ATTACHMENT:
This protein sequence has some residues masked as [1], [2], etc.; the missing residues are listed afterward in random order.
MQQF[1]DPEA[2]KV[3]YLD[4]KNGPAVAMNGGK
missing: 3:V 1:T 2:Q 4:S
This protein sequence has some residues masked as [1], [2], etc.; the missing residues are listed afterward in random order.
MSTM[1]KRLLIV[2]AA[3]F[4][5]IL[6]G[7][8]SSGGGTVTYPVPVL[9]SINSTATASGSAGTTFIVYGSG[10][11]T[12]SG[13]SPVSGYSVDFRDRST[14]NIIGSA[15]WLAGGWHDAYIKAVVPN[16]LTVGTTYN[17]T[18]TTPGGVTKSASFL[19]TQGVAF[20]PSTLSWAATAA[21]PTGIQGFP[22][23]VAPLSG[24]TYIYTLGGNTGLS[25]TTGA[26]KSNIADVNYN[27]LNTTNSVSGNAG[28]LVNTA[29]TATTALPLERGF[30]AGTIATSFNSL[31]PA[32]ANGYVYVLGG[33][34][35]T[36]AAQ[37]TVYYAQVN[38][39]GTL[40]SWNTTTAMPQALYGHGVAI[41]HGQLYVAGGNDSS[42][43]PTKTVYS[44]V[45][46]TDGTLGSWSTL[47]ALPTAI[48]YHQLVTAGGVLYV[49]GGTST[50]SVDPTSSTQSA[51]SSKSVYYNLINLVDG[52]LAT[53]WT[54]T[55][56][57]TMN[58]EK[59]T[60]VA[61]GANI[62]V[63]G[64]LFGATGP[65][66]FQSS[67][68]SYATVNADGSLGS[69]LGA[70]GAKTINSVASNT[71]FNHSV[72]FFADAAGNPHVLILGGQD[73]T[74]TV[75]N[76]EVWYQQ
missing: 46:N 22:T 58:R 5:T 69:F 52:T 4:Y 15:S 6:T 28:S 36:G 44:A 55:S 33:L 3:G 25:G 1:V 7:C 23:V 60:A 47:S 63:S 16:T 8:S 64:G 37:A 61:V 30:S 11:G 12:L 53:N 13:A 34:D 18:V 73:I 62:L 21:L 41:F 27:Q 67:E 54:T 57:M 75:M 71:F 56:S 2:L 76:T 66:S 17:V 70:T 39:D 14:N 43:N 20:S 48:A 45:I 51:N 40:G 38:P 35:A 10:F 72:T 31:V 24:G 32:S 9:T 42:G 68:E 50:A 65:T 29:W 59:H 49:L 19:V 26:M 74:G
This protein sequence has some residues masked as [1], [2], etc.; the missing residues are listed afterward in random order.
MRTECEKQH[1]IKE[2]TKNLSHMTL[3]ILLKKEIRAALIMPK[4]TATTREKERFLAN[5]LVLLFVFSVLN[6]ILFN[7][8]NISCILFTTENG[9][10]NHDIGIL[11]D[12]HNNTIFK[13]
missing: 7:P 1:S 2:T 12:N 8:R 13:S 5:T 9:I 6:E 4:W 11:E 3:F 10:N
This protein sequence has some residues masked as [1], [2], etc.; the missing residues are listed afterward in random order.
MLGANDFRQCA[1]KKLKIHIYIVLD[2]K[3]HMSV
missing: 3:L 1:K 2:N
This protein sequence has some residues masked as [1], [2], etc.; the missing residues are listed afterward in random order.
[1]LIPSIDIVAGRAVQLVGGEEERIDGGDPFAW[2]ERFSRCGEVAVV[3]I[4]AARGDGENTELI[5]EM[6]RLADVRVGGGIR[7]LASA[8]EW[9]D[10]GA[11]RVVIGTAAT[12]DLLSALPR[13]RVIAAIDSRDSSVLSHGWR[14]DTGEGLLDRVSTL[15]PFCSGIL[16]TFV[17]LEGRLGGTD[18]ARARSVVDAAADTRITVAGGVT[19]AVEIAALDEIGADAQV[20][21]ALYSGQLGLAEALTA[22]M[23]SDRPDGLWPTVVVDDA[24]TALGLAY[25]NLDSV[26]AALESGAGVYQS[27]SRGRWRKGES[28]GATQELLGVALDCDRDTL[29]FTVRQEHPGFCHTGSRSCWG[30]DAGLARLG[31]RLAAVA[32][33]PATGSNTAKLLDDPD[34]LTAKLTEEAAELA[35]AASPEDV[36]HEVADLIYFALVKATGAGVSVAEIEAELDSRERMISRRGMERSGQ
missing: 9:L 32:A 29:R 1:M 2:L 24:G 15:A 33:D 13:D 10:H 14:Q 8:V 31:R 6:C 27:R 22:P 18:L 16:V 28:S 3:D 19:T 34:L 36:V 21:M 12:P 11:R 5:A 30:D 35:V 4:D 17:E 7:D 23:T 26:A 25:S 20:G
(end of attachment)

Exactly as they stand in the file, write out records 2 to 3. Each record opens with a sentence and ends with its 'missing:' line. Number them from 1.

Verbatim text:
This protein sequence has some residues masked as [1], [2], etc.; the missing residues are listed afterward in random order.
MSTM[1]KRLLIV[2]AA[3]F[4][5]IL[6]G[7][8]SSGGGTVTYPVPVL[9]SINSTATASGSAGTTFIVYGSG[10][11]T[12]SG[13]SPVSGYSVDFRDRST[14]NIIGSA[15]WLAGGWHDAYIKAVVPN[16]LTVGTTYN[17]T[18]TTPGGVTKSASFL[19]TQGVAF[20]PSTLSWAATAA[21]PTGIQGFP[22][23]VAPLSG[24]TYIYTLGGNTGLS[25]TTGA[26]KSNIADVNYN[27]LNTTNSVSGNAG[28]LVNTA[29]TATTALPLERGF[30]AGTIATSFNSL[31]PA[32]ANGYVYVLGG[33][34][35]T[36]AAQ[37]TVYYAQVN[38][39]GTL[40]SWNTTTAMPQALYGHGVAI[41]HGQLYVAGGNDSS[42][43]PTKTVYS[44]V[45][46]TDGTLGSWSTL[47]ALPTAI[48]YHQLVTAGGVLYV[49]GGTST[50]SVDPTSSTQSA[51]SSKSVYYNLINLVDG[52]LAT[53]WT[54]T[55][56][57]TMN[58]EK[59]T[60]VA[61]GANI[62]V[63]G[64]LFGATGP[65][66]FQSS[67][68]SYATVNADGSLGS[69]LGA[70]GAKTINSVASNT[71]FNHSV[72]FFADAAGNPHVLILGGQD[73]T[74]TV[75]N[76]EVWYQQ
missing: 46:N 22:T 58:R 5:T 69:F 52:T 4:Y 15:S 6:T 28:S 36:G 44:A 55:S 33:L 3:G 25:G 1:V 7:C 23:V 60:A 47:S 63:S 16:T 8:S 64:G 37:A 61:V 30:S 11:G 12:L 53:N 13:A 34:D 18:V 73:I 62:L 21:L 41:F 27:Q 67:E 54:T 57:M 75:M 71:F 56:S 2:L 76:T 66:S 17:V 70:T 39:D 14:N 43:N 20:S 48:A 45:I 51:N 40:G 38:P 35:A 10:F 72:T 31:V 24:G 32:S 9:T 42:G 68:E 50:A 65:T 29:W 59:H 49:L 19:V 26:M 74:G
This protein sequence has some residues masked as [1], [2], etc.; the missing residues are listed afterward in random order.
MRTECEKQH[1]IKE[2]TKNLSHMTL[3]ILLKKEIRAALIMPK[4]TATTREKERFLAN[5]LVLLFVFSVLN[6]ILFN[7][8]NISCILFTTENG[9][10]NHDIGIL[11]D[12]HNNTIFK[13]
missing: 7:P 1:S 2:T 12:N 8:R 13:S 5:T 9:I 6:E 4:W 11:E 3:F 10:N